he MIC has come to the rescue of about 240 Indians students who were unsuccessful in their application for Public Service Department (PSD) scholarship.

The MIC-owned Asian Institute of Medicine, Science and Technology (AIMST) in Semeling, Kedah would offer 200 places for them to pursue their foundation courses at the university, said MIC president Datuk Seri S. Samy Vellu.

He said of the 240 students who had appealed to the PSD, he expected many of them to secure the scholarship while the rest could pursue their studies at AIMST.

"AIMST will welcome them. They need not worry," he said at the presentation of the President's Merit Award to SPM and STPM high achievers here. The annual event was organised by the party's educational arm, Maju Institute for Education Development (MIED).

Samy Vellu was commenting on the anguish of the affected students' parents who felt that despite their children scoring top grades, they could not get the PSD scholarship.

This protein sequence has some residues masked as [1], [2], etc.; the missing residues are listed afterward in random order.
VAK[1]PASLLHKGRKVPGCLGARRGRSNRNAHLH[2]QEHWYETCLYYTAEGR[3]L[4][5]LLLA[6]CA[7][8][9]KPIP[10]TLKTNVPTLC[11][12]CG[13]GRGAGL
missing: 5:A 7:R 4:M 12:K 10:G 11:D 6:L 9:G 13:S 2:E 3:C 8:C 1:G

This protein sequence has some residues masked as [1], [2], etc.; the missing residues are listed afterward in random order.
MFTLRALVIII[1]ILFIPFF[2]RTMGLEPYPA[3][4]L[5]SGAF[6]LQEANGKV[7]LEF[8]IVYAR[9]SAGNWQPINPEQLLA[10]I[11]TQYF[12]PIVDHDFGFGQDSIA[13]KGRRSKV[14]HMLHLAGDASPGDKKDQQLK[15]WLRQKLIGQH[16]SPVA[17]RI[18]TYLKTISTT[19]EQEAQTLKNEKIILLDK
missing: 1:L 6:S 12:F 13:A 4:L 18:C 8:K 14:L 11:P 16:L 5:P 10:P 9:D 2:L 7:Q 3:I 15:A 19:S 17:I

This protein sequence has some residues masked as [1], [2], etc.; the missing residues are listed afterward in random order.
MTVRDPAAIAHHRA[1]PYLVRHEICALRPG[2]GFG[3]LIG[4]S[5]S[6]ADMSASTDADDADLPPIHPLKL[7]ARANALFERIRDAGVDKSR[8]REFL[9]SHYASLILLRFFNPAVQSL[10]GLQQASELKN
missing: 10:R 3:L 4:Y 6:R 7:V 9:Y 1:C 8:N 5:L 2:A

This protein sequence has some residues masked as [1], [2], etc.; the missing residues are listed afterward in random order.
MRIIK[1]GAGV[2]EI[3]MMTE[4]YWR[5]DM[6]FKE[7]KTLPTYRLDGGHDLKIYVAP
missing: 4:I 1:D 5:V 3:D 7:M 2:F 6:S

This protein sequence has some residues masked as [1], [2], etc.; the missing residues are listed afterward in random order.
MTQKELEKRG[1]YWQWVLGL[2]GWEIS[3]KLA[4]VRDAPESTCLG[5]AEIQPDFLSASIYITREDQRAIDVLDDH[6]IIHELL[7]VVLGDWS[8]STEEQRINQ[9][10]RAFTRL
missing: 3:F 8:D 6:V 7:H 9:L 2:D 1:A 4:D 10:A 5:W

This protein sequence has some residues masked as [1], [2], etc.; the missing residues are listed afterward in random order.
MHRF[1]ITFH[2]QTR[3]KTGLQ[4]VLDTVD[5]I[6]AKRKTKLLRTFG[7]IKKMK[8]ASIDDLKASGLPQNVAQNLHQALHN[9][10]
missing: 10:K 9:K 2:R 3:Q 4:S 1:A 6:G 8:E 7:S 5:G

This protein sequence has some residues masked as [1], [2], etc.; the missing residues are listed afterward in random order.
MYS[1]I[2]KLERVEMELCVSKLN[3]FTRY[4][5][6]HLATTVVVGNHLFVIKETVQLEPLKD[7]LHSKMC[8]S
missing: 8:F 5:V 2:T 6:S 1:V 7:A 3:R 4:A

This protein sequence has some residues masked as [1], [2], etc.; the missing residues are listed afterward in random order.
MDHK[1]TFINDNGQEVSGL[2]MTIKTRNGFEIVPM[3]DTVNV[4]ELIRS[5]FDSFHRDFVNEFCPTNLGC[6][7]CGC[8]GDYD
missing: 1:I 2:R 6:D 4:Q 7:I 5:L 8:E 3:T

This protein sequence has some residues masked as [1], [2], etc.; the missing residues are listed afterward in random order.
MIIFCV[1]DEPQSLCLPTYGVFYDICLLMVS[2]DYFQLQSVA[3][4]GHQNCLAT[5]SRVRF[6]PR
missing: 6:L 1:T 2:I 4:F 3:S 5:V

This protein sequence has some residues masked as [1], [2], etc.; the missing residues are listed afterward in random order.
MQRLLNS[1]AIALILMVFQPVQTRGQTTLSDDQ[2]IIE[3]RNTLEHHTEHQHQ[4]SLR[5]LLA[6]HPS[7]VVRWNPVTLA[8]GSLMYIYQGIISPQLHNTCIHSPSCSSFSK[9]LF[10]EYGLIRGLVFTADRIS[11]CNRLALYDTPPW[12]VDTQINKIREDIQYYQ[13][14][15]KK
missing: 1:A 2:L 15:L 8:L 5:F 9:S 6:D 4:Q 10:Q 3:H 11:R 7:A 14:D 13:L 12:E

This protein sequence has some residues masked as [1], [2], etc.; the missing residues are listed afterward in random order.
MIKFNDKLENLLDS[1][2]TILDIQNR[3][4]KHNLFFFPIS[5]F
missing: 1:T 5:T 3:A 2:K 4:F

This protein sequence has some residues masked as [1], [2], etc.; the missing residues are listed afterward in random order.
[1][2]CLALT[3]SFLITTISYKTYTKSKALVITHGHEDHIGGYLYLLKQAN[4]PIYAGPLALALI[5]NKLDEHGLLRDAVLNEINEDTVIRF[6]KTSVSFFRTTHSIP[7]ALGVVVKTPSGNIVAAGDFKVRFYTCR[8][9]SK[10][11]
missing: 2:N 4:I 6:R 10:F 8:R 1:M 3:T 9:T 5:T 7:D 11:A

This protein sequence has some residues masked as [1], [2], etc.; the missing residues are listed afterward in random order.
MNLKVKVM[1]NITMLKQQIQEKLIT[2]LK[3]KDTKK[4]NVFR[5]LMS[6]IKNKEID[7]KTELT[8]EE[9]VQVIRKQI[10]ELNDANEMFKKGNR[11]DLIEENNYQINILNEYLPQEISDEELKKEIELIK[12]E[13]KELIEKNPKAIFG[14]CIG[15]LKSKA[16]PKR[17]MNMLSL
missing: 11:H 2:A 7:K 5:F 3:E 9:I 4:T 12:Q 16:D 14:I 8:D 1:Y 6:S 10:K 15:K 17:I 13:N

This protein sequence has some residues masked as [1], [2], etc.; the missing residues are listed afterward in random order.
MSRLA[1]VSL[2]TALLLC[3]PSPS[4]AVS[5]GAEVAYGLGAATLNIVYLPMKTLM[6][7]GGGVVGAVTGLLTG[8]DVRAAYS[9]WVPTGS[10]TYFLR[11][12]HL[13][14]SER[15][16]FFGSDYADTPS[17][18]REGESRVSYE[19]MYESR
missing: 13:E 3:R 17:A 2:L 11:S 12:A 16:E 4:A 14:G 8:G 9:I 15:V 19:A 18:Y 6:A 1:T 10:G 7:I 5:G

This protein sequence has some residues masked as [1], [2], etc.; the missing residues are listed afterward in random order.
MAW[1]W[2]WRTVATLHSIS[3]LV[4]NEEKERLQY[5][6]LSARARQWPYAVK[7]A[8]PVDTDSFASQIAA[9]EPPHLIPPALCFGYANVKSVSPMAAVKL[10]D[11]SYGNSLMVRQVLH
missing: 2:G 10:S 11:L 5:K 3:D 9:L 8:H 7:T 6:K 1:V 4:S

The party president said several parents had contacted MIED, seeking clarification on their children's status after they were notified that their (children's) appeals were rejected by the PSD.

He said the MIC had submitted appeals by the 240 students to the PSD and was presently gathering information on their status.

"We have been told that many were successful in their appeals while an equal number could have had their appeals rejected," he said.

However, Samy Vellu noted that 323 Indian students secured PSD scholarships this year, of which 171 were for foreign degree programmes while the rest were to pursue studies at five local private institutions approved by the PSD, including AIMST.

COULD the rural Kelantan constituency of Manik Urai mark the return of a rejuvenated Umno and Barisan Nasional?